Russian police officers have arrested more than 1,300 anti-war protesters across the country after President Vladimir Putin announced a “partial mobilization” for the war in Ukraine.
This is Russia’s first military draft since the Second World War and will press an estimated 300,000 people into military service, according to the New York Times.
In a nationwide address on Wednesday Sep. 21, Putin called for a “partial mobilization” of people with military experience to join Russia’s war in Ukraine.
He also accused the US and Europe of “nuclear blackmail”, saying that Russia had “lots of weapons” of its own.
“To those who allow themselves such statements about Russia, I want to remind you that our country also has various means of destruction, and some components are more modern than those of the NATO countries,” he said, according to the New York Times.
A few hours after the announcement on Wednesday, protests erupted in major cities such as St. Petersburg and Moscow.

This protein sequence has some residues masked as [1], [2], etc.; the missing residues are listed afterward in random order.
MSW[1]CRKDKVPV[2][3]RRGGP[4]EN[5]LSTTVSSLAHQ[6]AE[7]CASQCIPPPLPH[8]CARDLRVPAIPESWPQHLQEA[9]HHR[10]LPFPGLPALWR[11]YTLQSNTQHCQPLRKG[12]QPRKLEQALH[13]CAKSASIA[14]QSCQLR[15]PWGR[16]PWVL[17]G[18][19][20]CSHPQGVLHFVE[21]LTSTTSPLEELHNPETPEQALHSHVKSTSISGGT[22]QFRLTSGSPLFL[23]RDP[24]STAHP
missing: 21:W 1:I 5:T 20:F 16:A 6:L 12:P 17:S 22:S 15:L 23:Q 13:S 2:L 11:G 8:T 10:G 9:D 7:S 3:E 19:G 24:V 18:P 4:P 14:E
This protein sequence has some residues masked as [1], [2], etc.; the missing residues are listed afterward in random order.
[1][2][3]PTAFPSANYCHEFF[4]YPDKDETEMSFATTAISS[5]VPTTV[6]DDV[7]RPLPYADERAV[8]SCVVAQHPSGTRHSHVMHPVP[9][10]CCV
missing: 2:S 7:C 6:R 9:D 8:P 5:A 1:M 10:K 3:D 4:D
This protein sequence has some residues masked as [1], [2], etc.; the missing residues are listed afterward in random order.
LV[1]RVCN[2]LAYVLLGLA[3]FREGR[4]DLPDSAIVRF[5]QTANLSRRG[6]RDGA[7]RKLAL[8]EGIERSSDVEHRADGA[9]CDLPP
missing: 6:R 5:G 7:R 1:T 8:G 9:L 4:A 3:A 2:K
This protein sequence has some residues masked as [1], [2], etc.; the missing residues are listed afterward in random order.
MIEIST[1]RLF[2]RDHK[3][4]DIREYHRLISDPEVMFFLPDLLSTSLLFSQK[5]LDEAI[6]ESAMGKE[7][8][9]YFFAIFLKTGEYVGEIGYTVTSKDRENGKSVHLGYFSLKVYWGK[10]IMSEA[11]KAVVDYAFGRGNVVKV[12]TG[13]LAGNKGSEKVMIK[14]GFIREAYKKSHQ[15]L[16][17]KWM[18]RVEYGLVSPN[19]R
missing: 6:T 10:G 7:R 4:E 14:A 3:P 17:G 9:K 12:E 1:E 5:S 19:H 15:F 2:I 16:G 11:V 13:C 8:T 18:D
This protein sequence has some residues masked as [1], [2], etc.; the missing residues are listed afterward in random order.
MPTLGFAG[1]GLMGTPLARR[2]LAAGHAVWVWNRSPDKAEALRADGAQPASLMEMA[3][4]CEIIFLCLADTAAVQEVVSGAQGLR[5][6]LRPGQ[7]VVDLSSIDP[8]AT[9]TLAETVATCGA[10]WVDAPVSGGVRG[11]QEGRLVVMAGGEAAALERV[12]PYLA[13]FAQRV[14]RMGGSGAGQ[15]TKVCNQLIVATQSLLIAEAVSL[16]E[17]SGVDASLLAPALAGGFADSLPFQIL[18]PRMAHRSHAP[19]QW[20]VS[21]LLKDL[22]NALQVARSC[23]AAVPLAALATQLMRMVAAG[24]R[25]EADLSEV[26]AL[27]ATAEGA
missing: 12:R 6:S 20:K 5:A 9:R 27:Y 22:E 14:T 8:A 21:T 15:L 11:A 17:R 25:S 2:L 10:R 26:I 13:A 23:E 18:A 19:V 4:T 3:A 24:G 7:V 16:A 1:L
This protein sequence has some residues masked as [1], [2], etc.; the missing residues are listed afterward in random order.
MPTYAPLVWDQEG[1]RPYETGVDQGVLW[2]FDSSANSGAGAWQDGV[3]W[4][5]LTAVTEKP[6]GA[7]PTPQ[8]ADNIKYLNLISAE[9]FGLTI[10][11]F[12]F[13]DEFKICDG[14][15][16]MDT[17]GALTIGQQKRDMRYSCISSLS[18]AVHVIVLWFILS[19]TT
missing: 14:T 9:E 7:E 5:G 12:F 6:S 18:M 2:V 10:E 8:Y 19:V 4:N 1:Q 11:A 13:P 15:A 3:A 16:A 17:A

“Thousands of Russian men, our fathers, brothers and husbands, will be thrown into the meat grinder of the war. What will they be dying for? What will mothers and children be crying for?” the Vesna opposition movement, which called for protests, said.
Police responded with unnecessary force, beating peaceful protesters with batons and putting them in chokeholds, according to Amnesty International.
At least 1,386 protestors were arrested across the country, according to Amnesty International.
Human rights watchdog OVD-Info reported police transported detainees in overcrowded vans and refused to give them water or to let them use the bathroom.
Non-authorized protests are illegal in Russia.
Since its invasion of Ukraine, the country has also passed laws criminalizing anti-war protests and war reporting, with people facing up to 15 years in prison.
Human rights organizations have called out Russia for clamping down on the rights of Russians to freedom of expression and peaceful demonstrations.
“Everyone has the right to freely express their opinions and protest peacefully, including in response to Russia’s aggression against Ukraine,” Amnesty International said.